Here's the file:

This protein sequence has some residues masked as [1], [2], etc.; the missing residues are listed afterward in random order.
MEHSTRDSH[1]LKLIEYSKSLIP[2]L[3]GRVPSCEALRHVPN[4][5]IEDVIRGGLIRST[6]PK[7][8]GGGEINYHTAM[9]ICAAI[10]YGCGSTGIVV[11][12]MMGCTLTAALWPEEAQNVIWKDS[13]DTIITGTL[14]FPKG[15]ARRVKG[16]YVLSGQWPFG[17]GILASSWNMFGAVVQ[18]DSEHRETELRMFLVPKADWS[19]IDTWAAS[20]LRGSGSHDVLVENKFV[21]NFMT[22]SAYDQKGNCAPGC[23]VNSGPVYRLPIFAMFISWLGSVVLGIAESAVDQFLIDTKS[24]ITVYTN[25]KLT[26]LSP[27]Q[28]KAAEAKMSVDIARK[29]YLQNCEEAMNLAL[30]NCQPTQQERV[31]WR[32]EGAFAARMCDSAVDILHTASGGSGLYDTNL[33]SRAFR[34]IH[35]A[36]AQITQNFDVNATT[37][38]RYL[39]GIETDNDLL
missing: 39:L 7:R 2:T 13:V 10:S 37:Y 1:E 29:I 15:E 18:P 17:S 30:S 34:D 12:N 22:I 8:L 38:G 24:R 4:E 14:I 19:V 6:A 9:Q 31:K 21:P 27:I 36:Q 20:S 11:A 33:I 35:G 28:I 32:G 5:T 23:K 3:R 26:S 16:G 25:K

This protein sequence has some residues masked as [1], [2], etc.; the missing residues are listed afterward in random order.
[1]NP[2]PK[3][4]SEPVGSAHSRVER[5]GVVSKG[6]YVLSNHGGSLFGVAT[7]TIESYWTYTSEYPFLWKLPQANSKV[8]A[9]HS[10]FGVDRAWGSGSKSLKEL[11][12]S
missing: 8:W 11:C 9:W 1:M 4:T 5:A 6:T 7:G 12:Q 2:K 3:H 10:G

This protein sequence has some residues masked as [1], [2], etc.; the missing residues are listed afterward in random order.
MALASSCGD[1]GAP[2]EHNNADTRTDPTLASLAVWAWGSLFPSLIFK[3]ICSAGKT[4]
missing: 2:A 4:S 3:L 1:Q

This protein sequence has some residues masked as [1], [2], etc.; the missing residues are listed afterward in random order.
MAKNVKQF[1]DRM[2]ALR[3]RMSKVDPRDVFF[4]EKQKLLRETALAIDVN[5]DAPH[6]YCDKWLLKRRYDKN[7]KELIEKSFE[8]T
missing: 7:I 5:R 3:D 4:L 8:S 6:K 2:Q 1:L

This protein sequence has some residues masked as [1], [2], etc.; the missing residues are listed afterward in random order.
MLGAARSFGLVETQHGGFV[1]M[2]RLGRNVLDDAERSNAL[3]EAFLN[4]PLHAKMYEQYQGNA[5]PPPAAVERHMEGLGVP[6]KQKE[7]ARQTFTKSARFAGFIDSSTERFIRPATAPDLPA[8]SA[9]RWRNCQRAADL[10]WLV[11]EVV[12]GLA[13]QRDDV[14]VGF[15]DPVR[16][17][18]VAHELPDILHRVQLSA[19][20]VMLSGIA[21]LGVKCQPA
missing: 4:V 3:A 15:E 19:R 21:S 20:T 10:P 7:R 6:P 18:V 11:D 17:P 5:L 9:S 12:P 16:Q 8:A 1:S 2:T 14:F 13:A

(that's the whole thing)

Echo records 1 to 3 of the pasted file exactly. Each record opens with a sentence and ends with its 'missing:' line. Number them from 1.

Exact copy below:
This protein sequence has some residues masked as [1], [2], etc.; the missing residues are listed afterward in random order.
MEHSTRDSH[1]LKLIEYSKSLIP[2]L[3]GRVPSCEALRHVPN[4][5]IEDVIRGGLIRST[6]PK[7][8]GGGEINYHTAM[9]ICAAI[10]YGCGSTGIVV[11][12]MMGCTLTAALWPEEAQNVIWKDS[13]DTIITGTL[14]FPKG[15]ARRVKG[16]YVLSGQWPFG[17]GILASSWNMFGAVVQ[18]DSEHRETELRMFLVPKADWS[19]IDTWAAS[20]LRGSGSHDVLVENKFV[21]NFMT[22]SAYDQKGNCAPGC[23]VNSGPVYRLPIFAMFISWLGSVVLGIAESAVDQFLIDTKS[24]ITVYTN[25]KLT[26]LSP[27]Q[28]KAAEAKMSVDIARK[29]YLQNCEEAMNLAL[30]NCQPTQQERV[31]WR[32]EGAFAARMCDSAVDILHTASGGSGLYDTNL[33]SRAFR[34]IH[35]A[36]AQITQNFDVNATT[37][38]RYL[39]GIETDNDLL
missing: 39:L 7:R 2:T 13:V 10:S 37:Y 1:E 29:I 15:E 18:P 17:S 30:S 34:D 12:N 22:I 8:L 38:G 24:R 4:E 14:I 19:V 6:A 9:Q 31:K 21:P 27:I 36:Q 20:S 11:A 33:I 35:G 28:I 32:G 5:T 23:K 3:R 26:S 16:G 25:K

This protein sequence has some residues masked as [1], [2], etc.; the missing residues are listed afterward in random order.
[1]NP[2]PK[3][4]SEPVGSAHSRVER[5]GVVSKG[6]YVLSNHGGSLFGVAT[7]TIESYWTYTSEYPFLWKLPQANSKV[8]A[9]HS[10]FGVDRAWGSGSKSLKEL[11][12]S
missing: 8:W 11:C 9:W 1:M 4:T 5:A 6:T 7:G 12:Q 2:K 3:H 10:G

This protein sequence has some residues masked as [1], [2], etc.; the missing residues are listed afterward in random order.
MALASSCGD[1]GAP[2]EHNNADTRTDPTLASLAVWAWGSLFPSLIFK[3]ICSAGKT[4]
missing: 2:A 4:S 3:L 1:Q